Wildlife Damage Management, Internet Center for


Date of this Version

March 1983


Published in Proceedings of the Seventh Eastern Pine and Meadow Vole Symposium, Harpers Ferry, WV, March 3-4, 1983, Ross E. Byers, editor. Copyright © 1983 Rhodes and Richmond.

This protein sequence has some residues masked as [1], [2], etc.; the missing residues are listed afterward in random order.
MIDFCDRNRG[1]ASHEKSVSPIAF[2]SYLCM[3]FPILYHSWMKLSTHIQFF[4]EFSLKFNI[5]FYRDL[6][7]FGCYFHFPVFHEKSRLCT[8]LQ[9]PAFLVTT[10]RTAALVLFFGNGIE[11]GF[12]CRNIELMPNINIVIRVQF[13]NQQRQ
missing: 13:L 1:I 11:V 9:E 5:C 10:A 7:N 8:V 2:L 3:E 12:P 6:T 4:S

Pine voles (Microtus pinetorum) have long been recognized as a pest species in fruit orchards of the eastern United States (Hamilton 1935). These semifossorial rodents construct tunnel systems beneath apple trees where they eat entire roots or strip roots of bark and cambium. Hamilton (1938) reported numbers of pine voles within apple orchards as high as 200-300 voles per acre which is in sharp contrast to the relative scarcity of pine voles outside orchard situations (Crain and Packard 1966; Goertz 1971), These findings suggest that orchard habitat provides excellent conditions for pine vole growth and reproduction, although the specific components which are attractive to pine voles and facilitate their proliferation remain poorly understood. Prior studies have suggested that pine vole habitat selection is based on preference for a complex of habitat components including cover density (Benton 1955; Paul 1970; Goertz 1971), food resources (Noffsinger 1976), soil texture (Fisher and Anthony 1980), and soil moisture (Haines and Gier 1951; Miller 1964). With regard to the latter two variables, Miller (1964) and Best (1973) have presented evidence indicating that soil texture is a primary factor limiting the distribution of some fossorial mammals but soil moisture content may also be of importance (Miller 1948). The extent to which these soil properties influence the distribution and abundance of pine voles is presently unclear. Similarly, pine vole response to soil temperature remains unexplored. Thus, in this study we examine the influence of soil texture, moisture, and temperature on nest site selection and burrowing activity of the pine vole, Microtus pinetorum.